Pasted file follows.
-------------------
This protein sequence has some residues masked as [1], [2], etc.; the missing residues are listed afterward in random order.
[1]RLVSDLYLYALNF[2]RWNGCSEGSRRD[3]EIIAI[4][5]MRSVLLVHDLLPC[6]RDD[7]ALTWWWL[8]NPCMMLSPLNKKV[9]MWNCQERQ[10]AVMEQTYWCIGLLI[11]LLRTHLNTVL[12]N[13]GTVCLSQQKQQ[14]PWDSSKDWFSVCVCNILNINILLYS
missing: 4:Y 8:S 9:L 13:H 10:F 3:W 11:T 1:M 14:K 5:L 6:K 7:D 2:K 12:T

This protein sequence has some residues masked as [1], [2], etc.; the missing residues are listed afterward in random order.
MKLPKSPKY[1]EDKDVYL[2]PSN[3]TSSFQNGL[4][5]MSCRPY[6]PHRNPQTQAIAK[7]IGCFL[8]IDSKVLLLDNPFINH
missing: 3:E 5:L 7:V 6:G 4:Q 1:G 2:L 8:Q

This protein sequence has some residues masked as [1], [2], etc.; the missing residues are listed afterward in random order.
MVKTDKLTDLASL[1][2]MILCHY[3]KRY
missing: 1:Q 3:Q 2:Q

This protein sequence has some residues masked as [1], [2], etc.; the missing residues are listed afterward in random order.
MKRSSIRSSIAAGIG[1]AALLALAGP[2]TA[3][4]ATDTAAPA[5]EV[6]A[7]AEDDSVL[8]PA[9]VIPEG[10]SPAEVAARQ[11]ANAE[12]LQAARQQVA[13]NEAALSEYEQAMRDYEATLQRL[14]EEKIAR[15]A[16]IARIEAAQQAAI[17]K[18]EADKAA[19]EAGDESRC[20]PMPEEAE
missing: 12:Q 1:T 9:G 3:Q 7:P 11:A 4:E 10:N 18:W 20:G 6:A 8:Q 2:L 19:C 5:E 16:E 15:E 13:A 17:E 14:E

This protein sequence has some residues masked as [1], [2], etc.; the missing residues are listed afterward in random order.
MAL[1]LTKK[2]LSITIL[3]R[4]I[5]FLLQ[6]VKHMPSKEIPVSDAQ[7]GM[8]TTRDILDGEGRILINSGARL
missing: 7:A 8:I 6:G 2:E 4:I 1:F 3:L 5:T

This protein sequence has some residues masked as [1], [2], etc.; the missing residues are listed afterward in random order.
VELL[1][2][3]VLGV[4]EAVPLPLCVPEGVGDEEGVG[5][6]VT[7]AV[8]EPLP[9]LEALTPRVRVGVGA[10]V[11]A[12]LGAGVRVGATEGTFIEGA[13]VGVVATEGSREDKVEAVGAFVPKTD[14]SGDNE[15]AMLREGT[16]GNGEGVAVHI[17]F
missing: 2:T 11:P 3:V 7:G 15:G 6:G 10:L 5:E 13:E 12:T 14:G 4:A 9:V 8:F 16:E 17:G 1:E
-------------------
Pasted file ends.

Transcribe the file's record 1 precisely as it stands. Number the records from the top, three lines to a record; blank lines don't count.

This protein sequence has some residues masked as [1], [2], etc.; the missing residues are listed afterward in random order.
[1]RLVSDLYLYALNF[2]RWNGCSEGSRRD[3]EIIAI[4][5]MRSVLLVHDLLPC[6]RDD[7]ALTWWWL[8]NPCMMLSPLNKKV[9]MWNCQERQ[10]AVMEQTYWCIGLLI[11]LLRTHLNTVL[12]N[13]GTVCLSQQKQQ[14]PWDSSKDWFSVCVCNILNINILLYS
missing: 4:Y 8:S 9:L 13:H 10:F 3:W 11:T 1:M 14:K 5:L 6:K 7:D 2:K 12:T